Joe Paterno has been relieved of his responsibilities as head football coach at Penn State. The Board of Trustees of Penn State, recognizing that the school itself was more important than Mr. Paterno, made the right decision in terminating his contract, doing so even in the wake of the coach’s declaration that he would retire at the end of the season.
This scandal is moving forward at a frenetic pace. Paterno has now allegedly sought legal counsel from a prominent Washington DC lawyer who previously defended President George W. Bush. Alleged sexual predator Jerry Sandusky has, through his counsel, denied all of the allegations against him and is said to be “destroyed” by the fact that Paterno was fired. The school has stated that Mike McQueary will not be on the sidelines for tomorrow’s football game, for his own protection due to threats that have been made against him. The firestorm that has erupted at the school, however, through the actions and inactions of those men and others, left the Trustees with no option but to fire the 84-year old JoePa, and attempt to begin the process of healing the incredible amount of damage that had been done to the institution almost overnight.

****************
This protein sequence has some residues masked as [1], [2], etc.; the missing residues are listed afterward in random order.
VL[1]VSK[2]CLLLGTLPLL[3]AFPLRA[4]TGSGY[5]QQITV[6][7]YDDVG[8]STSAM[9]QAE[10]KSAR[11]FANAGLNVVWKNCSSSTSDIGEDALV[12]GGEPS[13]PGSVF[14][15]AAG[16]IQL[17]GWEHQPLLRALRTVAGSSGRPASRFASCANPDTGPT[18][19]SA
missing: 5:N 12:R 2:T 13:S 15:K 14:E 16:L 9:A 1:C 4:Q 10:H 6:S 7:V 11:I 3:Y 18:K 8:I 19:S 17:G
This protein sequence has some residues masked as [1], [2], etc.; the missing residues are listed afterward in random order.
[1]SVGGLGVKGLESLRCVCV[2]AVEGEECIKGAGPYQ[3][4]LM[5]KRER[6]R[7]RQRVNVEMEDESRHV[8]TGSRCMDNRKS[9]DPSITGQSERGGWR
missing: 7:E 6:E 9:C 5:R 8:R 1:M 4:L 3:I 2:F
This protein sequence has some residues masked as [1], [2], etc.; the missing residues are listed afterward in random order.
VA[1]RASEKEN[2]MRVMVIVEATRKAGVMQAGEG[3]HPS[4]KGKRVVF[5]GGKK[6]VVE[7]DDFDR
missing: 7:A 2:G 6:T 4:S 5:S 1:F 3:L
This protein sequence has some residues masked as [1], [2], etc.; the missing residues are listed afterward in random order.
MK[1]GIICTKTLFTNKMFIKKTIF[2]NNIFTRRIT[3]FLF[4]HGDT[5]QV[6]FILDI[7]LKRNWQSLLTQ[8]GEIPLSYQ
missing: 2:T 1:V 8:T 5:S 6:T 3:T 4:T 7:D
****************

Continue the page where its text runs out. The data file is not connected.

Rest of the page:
But regaining its stature amongst this country’s universities, at least in the public eye, will not be so easy. And it was made harder by the fact that droves of students have publically condemned the firing of Paterno, even in the face of the allegations being leveled against him and members of his coaching staff as well as the school’s administration. These students have turned a blind eye to the facts before them, of the grand jury testimony from Paterno himself, and have essentially done exactly what Paterno did nine years ago to merit the involuntary and embarrassing end to his otherwise storied coaching career. They have refused to see the obvious. They have refused to properly consider, or come to grips with, the fact that such actions could be taken at their idyllic campus.
What would cause students to completely disregard the fact that Paterno had failed to properly question the events that took place between Jerry Sandusky and a ten-year old boy in 2002? Just like Paterno allegedly failed to ask McQueary what he meant by “inappropriate” when McQueary came to his house nine years ago, and tried to protect his reputation and the school’s football program by going no further than the athletic director with the information , the students are rallying around JoePa’s reputation, seeking to somehow try to salvage it by decrying his ouster. But in each case, the two have had the opposite effect. In Paterno’s case, it led to his ultimate firing and, sadly, the complete destruction of his half-century body of coaching success. As for the students, it makes them look ridiculous – rioting and overturning a news van – and those identified will now face criminal charges of their own.